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Learning Curve!

Discussion in 'Recording' started by TomF, May 6, 2005.

  1. TomF

    TomF Guest

    Hi Everyone!

    I’m an old school analog guy making the plunge into the digital world and I’d like your opinions on software. I’ve decided to go with an AppleG5 (old tower), either a 2.0 or 2.5 with 2gb (2x1gb sticks). CompUSA have them in stock at good prices and there giving a copy of Tiger Free with the purchase.

    I’ve narrowed it down to either Pro Tools LE (002R),Cubase SX3 or Nuendo. My question is, how is the learning curve compare between them?

  2. fumoffu

    fumoffu Guest

    i've only tried cubase, but i think learning curve should be about the same. it's easy to learn the basic in cubase (recording audio, midi, vst, FX and such), but there are a lot of things to learn in cubase if you want to get the most out of it.
  3. gdoubleyou

    gdoubleyou Distinguished Member

    Mar 19, 2003
    Kirkland WA
    Home Page:
    The Steinberg products are pigs on the Mac.

    Apps like DP4, and Logic7 are more efficient with cpu usage.

    Using Logic or DP will allow you to use 40%-60% more plugs.
    Even PTLE is more effecient than SX & Nuendo, shouldn't have any problems getting max plugs and tracks(32 Max) with PTLE.

  4. TomF

    TomF Guest

    Thanks for the replies!

    Is Cubase and Neundo really that bad running on a Mac? I was told Neundo runs great on a Mac. I also thought that if I tried Pro Tools first, an didn't like it.I'd have the option of trying the others, or vice versa.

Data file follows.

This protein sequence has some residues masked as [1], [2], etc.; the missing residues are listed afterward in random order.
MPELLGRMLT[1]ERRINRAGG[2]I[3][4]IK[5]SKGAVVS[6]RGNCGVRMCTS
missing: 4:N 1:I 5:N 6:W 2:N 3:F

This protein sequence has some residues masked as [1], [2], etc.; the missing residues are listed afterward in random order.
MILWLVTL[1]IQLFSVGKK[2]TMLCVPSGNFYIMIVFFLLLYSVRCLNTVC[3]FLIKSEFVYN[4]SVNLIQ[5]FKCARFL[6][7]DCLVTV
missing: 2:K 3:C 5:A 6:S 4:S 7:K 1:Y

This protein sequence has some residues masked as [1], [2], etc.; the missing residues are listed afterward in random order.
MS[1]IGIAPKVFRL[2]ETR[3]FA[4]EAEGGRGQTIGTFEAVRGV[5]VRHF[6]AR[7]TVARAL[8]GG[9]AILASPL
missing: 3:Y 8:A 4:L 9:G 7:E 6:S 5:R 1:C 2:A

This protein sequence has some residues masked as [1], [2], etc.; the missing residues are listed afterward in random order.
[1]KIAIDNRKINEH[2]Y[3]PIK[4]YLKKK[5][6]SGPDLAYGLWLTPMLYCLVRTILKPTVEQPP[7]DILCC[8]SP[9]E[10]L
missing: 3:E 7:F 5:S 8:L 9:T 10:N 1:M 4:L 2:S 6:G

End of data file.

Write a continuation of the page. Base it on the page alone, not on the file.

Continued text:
5. BladeSG

    BladeSG Guest

    Pro Tools LE is by far and away the easiest sequencer to learn, IMHO a Vitual Tape Machine and Mixer... Easy.
  6. maintiger

    maintiger Distinguished Member

    Dec 3, 2003
    Whittier, California, USA
    Home Page:
    Did you consider Digital performer? Its the premier daw for the mac and its digital and midi heaven.
  7. imagineaudio

    imagineaudio Active Member

    Nov 24, 2004
    I've used the steinberg stuff and find it very simple to use. It has about the same learning curve as a new mixer. You just have to think about it as a virtual studio, from selecting inputs, arming recording, busing signals, effects and everything. If you've never used software to record, but have a fairly good knowledge of the analog recording process I assume 6-9 months would be a good amount of time to be confident in your abilities.
  8. axel

    axel Guest

    if you go mac, DP or Logic rules (IMO it does anyway!) i personally would stay away from anything steinberg, or protools unless you want to waist money!! protools is IMO weak for midi and far to expensive hardware, you get much better ad/da for the buck and steinberg's GUI sucks plus it sounds rubish* plus it is a CPU hog on a mac!, *but that's just what i hear, me remembering lots of angry replys on that topic 8)
    DP and Logic are giving you the best of audio and the midi world and are both native to MAC.
  9. Dave62

    Dave62 Guest

    If your plans include mixing outside projects or shipping your beds out to be mixed elswhere I would go with Protools. In my city, every commercial studio has Protools. I get a lot of outside mix work, and while it's not that hard to convert files back and forth to cubase, logic etc., it's a heck of a lot easier just to open their session and go. I also don't buy the argument that Protools hardware is expensive, at least the 002 line. All the other hardwares make you buy the descent software seperately, so when you add it in it is usually about the same money. I make a good living with my 002R doing albums and TV work.

    002R/Rosetta 800/G5Dual 1.8/2Gigs Ram/PT LE 6.7

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